Federal prosecutors are coming down hard on suspected abuse of the Paycheck Protection Program.
The Paycheck Protection Program (PPP), provided under the CARES Act, has made available $659 billion in federal crisis aid for small businesses hurt by the COVID-19 pandemic and by the necessary state shutdown measures. Offering potentially forgivable loans covering up to eight weeks of payroll, the PPP seeks to stem the rising tide of unemployment, help small businesses keep their employees, and enable them to rebound quickly after states let them reopen.
However, $659 billion is a very big pie. Inevitably, there may be illegal efforts to sneak extra slices. Federal prosecutors are now bringing the first cases of alleged fraud used to obtain PPP loans. The article below tells three of these stories.
While these cases are outliers—most loan applications have been made in good faith—they are reminders that PPP loans are not “free money,” a view we heard too often on the small-business street when the program began. As with TARP crisis aid for companies in 2008–2009, federal law enforcement is watching very carefully for any abuse of the Paycheck Protection Program. (See my recent article Paycheck Protection Program Loans And Risk Of Government Investigation: Advice From Former Federal Prosecutors and an earlier piece, How To Avoid Going To Prison For Your Paycheck Protection Program Loan: Advice From Former Federal Prosecutors.)
The Case Of The Businesses So Small They Don’t Actually Exist?
The first federal accusation of PPP loan fraud was announced by the US Department of Justice (DOJ) on May 5. Two men, one from Massachusetts and the other from Rhode Island, were charged with conspiracy to commit bank fraud, among other accusations. They are alleged to have applied for a PPP loan totaling $543,881. According to the DOJ charges, in the application they certified that they had “dozens of employees earning wages at four different business entities when, in fact, there were no employees working for any of the businesses.”
The DOJ further alleges that the businesses “were not operating prior to the start of the COVID-19 pandemic.” In one instance, the DOJ adds, a PPP loan was allegedly requested for “a business the loan applicant did not own.”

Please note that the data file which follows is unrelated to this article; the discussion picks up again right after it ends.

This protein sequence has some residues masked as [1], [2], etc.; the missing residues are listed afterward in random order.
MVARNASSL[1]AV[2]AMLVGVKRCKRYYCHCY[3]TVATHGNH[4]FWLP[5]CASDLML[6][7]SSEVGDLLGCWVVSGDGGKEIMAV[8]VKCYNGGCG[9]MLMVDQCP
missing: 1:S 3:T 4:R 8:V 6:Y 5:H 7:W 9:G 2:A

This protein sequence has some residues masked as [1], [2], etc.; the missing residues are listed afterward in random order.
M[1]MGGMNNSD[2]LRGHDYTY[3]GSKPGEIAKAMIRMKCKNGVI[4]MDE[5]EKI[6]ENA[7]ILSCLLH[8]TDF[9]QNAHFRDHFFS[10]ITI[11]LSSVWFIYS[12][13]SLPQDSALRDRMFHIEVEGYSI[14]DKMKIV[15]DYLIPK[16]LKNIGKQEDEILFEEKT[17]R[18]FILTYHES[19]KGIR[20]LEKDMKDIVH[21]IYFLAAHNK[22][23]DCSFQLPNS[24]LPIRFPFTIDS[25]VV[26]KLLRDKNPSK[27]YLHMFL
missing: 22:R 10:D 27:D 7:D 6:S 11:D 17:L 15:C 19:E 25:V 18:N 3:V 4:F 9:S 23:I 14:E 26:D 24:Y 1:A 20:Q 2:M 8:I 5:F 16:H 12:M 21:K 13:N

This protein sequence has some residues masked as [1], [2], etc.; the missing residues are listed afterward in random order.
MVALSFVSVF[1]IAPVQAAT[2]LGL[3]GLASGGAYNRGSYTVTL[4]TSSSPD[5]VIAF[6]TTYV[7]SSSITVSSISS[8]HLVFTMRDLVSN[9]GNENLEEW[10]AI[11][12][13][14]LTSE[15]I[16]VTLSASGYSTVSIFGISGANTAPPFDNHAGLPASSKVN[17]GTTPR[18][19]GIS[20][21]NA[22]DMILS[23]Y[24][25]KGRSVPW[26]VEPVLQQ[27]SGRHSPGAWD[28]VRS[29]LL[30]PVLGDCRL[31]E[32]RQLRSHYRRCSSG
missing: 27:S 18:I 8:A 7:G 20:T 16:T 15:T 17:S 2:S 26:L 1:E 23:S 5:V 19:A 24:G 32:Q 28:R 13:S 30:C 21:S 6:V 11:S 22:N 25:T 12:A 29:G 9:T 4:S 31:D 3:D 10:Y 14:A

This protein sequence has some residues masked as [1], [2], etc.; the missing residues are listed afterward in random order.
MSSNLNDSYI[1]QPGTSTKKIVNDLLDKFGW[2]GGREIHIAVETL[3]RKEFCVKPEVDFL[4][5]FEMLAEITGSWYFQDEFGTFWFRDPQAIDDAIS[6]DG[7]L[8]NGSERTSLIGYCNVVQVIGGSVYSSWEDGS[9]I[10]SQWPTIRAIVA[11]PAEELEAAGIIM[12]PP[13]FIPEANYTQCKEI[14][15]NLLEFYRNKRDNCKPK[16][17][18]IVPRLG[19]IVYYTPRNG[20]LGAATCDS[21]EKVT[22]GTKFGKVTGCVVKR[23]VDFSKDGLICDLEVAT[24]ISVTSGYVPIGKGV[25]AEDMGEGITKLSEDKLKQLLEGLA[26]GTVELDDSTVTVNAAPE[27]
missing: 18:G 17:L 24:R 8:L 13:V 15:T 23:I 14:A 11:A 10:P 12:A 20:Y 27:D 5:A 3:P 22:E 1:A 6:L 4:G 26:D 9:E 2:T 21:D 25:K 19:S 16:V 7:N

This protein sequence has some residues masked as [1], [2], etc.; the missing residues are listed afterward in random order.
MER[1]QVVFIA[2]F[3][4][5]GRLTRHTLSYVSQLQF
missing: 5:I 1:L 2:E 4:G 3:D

There’s a lot to unpack in these alleged misdeeds. However, the most important point for our purposes here is that PPP loan fraud will be swiftly detected. According to an alert on the charges from the law firm Foley & Hoag, “this case demonstrates that outright fraud will be quickly prosecuted and is a good example of the type of fraud that the DOJ is likely interested in pursuing.”
Things Get Real For Reality TV Star
On May 13 in Georgia, federal prosecutors charged a well-known figure on reality TV with bank fraud, according to the related DOJ statement. In addition to his television work, the man is also the sole owner of a Georgia company called Flame Trucking. According to the DOJ charges, he applied for and received a PPP loan for Flame Trucking on the basis that it has “107 employees and an average monthly payroll of $1,490,200.” The loan amount he received was slightly over $2 million.
“Within days,” claim the federal prosecutors, he “allegedly used more than $1.5 million of the PPP loan proceeds to purchase $85,000 in jewelry, including a Rolex Presidential watch, a diamond bracelet, a 5.73 carat diamond ring for himself, and to pay $40,000 for child support.” Stating what seems obvious to most PPP loan applicants, the DOJ points out that “such payments are not an authorized use of PPP funds under the CARES Act.”